And yet — what the Great Literary Convergence suggests is that this very disparateness is finally disappearing. And what a census of these awards suggest is that it was probably overstated from the start. It’s notable that no such genre-based schism exists in awards given for film; for many, The Maltese Falcon is considered a classic crime novel, while The Maltese Falcon is a considered a classic film, full stop. There was no teeth-gnashing when No Country for Old Men, a crime movie, won Best Picture — yet the novel it was (closely) based on was expressly dismissed by one prominent literary critic as “an unimportant, stripped-down thriller” that “can be read in a few idle hours.”
So what’s truly striking about looking back through the rolls of award winners is not how much difference there is, but how much agreement. There are many novels, and writers, who should have won genre and lit awards in the same year long before 2016. In some cases, the near-misses can be marked up to the whims of award juries: Margaret Atwood’s The Handmaid’s Tale was both Booker- and Nebula-nominated in 1986, and could, and should, have won both. (Actual winners — the Booker: The Old Devils, by Kingsley Amis; the Nebula: Speaker for the Dead, by Orson Scott Card.) In other cases, the lack of overlap has less to do with the entrenched snobbery of literary juries as with the entrenched clannishness of genre ones. Robert Stone’s Dog Soldiers, a Vietnam novel that’s about a drug deal gone wrong, won the National Book Award and easily could have won the Edgar — looking back, it’s clearly the most enduring crime book of 1975.
Then there are the genre authors who, while widely respected now, were unfairly prodded into their respective cattle chutes by narrow-minded critics. Ursula K. Le Guin won four Nebula awards and two Hugos, as well as a National Book Award for Young People’s Literature, and her novel Orsinian Tales made the National Book Award shortlist in 1977. Yet it’s obvious that Le Guin is a writer whose work would garner much more “literary” award consideration if it were being published today. In fact, in 2014, she was awarded a lifetime achievement award from the National Book Foundation despite never having won a National Book Award for her adult fiction. (Stephen King received the same honor in 2003, despite never even having been nominated for a National Book Award.) Another such novelist: Patricia Highsmith, whose The Talented Mr. Ripley was nominated for the Edgar for Best Novel in 1956, and has enjoyed a much more robust critical afterlife than the eventual winner (Beast In View by Margaret Millar) or, for that matter, either the Pulitzer winner that year (Andersonville, by MacKinlay Kantor) or the National Book Award winner (Ten North Frederick, by John O’Hara).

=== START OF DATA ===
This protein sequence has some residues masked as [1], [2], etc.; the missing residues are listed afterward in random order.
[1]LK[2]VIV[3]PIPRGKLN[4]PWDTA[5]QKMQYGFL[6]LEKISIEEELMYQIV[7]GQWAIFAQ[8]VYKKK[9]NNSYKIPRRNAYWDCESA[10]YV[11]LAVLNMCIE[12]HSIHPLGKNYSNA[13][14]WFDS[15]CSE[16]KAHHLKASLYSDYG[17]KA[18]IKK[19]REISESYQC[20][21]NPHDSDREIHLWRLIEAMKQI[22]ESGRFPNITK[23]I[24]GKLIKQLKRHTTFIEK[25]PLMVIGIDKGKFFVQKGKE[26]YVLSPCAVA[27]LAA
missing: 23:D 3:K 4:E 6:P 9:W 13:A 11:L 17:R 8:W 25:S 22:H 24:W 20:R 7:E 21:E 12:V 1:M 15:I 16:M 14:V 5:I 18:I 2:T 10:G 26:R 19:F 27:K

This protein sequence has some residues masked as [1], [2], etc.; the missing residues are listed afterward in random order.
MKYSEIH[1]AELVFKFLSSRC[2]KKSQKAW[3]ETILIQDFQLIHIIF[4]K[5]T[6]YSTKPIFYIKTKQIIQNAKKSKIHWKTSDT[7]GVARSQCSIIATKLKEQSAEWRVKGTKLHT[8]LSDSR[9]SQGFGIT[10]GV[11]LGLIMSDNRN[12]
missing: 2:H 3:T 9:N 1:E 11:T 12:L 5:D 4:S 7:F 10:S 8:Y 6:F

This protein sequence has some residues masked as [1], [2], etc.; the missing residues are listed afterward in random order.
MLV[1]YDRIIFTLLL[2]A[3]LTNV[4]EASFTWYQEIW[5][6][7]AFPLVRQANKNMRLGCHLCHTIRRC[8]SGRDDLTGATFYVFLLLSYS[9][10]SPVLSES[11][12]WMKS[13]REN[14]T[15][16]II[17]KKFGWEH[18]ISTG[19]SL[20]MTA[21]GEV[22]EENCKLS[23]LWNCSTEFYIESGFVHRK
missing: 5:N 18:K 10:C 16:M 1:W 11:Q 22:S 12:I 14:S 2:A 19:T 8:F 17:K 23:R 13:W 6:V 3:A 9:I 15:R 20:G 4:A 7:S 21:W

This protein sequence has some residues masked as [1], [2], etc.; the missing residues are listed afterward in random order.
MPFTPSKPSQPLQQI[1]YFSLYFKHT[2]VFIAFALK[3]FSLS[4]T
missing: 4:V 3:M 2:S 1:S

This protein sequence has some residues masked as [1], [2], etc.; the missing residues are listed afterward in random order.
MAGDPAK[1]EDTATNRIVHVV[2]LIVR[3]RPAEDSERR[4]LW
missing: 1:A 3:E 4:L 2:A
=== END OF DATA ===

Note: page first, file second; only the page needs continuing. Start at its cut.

On the flip side, you have novelists who established a literary pedigree early in their careers before veering into work that’s inarguably genre — such as Michael Chabon, who won the Pulitzer for The Amazing Adventures of Kavalier and Clay in 2001, then won both the Hugo and the Nebula in 2008 for The Yiddish Policeman’s Union. That novel, which takes place in an alternate-timeline Alaskan Jewish homeland, is essentially a detective story, and could just as easily have won an Edgar, too. In an alternate, more enlightened timeline, Chabon would not only be a double winner, he’d hold the coveted HEP (Hugo-Edgar-Pulitzer) trifecta.
So what The Sympathizer accomplished last week has actually been a long time coming — and is less notable for having happened now than for not having happened much sooner and much more often. But the fact that it has finally happened suggests we’ve reached a literary milestone — not least in terms of what kind of novel gets to be called “literary.” This is troubling news for the intrepid bookseller at your favorite store who’s responsible for deciding in which section to shelve Station Eleven. (At one bookstore I visited, they’d further divided novels into separate “Fiction” and “Literature” sections, and when I asked a clerk what the distinction was, he shrugged, nodded at “Literature,” and said “These people are mostly dead.”) It’s great news, however, for writers, to whom these kind of distinctions have long felt arbitrary and meaningless at best and insulting at worst. And it’s great news, of course, for readers — for whom the Great Literary Convergence happened a long time ago, at least within the more hospitable and inclusive confines of their own bookshelves.